Television and Healthy Behavior: Not a Paradox
Providing quality health education for young children can be a major challenge facing caregivers. Teaching children to cover mouths and wash hands in days filled with runny noses and constant sneezes are not easy. Overworked and overwhelmed staff can too easily fail to reinforce healthy behaviors when the opportunities arise, or discontinue healthy routines over time. Also, caregivers need constant support because adhering to rapidly changing health guidelines and immunization requirements can be frustrating.
Although most states require basic health and safety training for all staff working in licensed or registered childcare, additional training is important to reinforce the concepts and update staff on new requirements.
Concerns about Television
For many parents and early childhood educators, “television” and “healthy children” do not go together. Healthy children, many parents would say, are children who spend as little time in front of the television set as possible. Likewise, much of the childcare community still adheres to a ‘no TV in childcare’ philosophy, whether that care occurs in family or group homes, preschool, childcare or Head Start centers. The fears of parents and caregivers are often well founded. Research (The National Television Violence study, 1997), reports (AAP Media Education Policy Statement, 1999), and guides (NAEYC Media Violence and Children: A Guide for Parents, 1994) all describe the negative impacts of television, including increased aggression, limited imagination, and reduced sensitivity to pain and suffering of others. Given this and other data, it is understandable that the idea of using the television to support the development of healthy practices in the childcare setting might seem difficult to grasp.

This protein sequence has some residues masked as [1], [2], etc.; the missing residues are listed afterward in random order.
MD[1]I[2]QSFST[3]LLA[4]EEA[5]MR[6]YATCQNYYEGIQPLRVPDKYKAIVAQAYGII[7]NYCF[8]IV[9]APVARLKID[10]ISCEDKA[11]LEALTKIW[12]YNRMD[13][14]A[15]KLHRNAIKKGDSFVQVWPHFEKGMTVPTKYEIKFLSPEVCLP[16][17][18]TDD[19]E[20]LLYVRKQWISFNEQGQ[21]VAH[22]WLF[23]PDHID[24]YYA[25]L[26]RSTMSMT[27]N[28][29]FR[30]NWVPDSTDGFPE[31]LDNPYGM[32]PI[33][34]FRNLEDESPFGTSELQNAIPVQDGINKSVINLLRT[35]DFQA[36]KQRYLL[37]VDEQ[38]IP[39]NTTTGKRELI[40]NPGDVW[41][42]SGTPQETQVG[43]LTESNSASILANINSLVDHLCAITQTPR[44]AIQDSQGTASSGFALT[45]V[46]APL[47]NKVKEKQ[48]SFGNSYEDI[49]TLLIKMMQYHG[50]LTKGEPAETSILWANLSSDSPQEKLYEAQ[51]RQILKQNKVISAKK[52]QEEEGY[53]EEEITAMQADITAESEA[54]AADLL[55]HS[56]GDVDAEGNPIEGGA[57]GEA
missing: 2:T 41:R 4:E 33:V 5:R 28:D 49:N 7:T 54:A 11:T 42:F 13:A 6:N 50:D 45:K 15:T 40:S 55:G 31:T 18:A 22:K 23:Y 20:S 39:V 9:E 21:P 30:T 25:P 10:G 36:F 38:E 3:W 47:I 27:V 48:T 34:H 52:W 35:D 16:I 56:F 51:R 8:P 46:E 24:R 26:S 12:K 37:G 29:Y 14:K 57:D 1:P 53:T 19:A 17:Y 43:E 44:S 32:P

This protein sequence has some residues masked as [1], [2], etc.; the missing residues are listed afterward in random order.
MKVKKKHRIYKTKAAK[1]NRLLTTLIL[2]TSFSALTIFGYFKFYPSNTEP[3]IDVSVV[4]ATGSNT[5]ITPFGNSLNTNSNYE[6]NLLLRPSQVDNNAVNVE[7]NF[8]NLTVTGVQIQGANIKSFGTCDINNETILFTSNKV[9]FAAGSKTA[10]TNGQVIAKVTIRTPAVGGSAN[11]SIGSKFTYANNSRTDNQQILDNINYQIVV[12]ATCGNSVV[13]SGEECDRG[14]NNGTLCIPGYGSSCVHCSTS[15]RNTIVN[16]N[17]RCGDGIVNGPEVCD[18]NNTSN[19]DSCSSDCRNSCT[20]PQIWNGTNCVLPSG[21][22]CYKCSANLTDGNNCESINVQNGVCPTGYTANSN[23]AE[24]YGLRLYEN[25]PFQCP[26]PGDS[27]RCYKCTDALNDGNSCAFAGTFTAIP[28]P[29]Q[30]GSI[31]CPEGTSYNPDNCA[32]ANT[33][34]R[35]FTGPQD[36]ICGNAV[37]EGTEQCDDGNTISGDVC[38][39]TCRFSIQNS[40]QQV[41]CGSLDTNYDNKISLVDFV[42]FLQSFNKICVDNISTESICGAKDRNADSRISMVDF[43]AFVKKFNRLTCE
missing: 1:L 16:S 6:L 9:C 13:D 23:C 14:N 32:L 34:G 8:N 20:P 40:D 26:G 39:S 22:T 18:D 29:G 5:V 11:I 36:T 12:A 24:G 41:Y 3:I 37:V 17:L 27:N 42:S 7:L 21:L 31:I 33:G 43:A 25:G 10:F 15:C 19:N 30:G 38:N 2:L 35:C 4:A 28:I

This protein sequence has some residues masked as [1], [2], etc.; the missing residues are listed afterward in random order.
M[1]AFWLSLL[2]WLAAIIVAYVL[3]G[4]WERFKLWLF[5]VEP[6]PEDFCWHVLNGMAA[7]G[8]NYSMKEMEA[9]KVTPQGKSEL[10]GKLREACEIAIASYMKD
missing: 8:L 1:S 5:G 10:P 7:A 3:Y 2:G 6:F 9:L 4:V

Television can be good!
In the early days of television, programs such as Romper Room and Captain Kangaroo provided safe, educational messages for children. Most viewers of public television would agree that the Public Broadcasting System (PBS) also has provided educational programming that is consistently appropriate for young children.
Studies of specific programs such as Mister Rogers’ Neighborhood and Sesame Street have provided concrete evidence of the positive impact viewing such programs can have on young children’s pro-social behavior. In 1992, at the completion of a pilot study, the Mister Rogers’ Neighborhood Child Care Partnership was launched. Twenty-five childcare centers participated in the study which provided children in those centers with opportunities to view Mister Rogers’ Neighborhood as part of their daily activities. Results showed that children were kinder and less hostile toward each other, and more imaginative in their play. Child caregivers and teachers also were influenced. They lowered their voices, slowed down their pace, and used a more developmentally appropriate approach to the children in their care. These results demonstrate that positive modeling by television personalities such as Fred Rogers can translate into positive behavior in the childcare setting-by both children and adults
Bringing it all together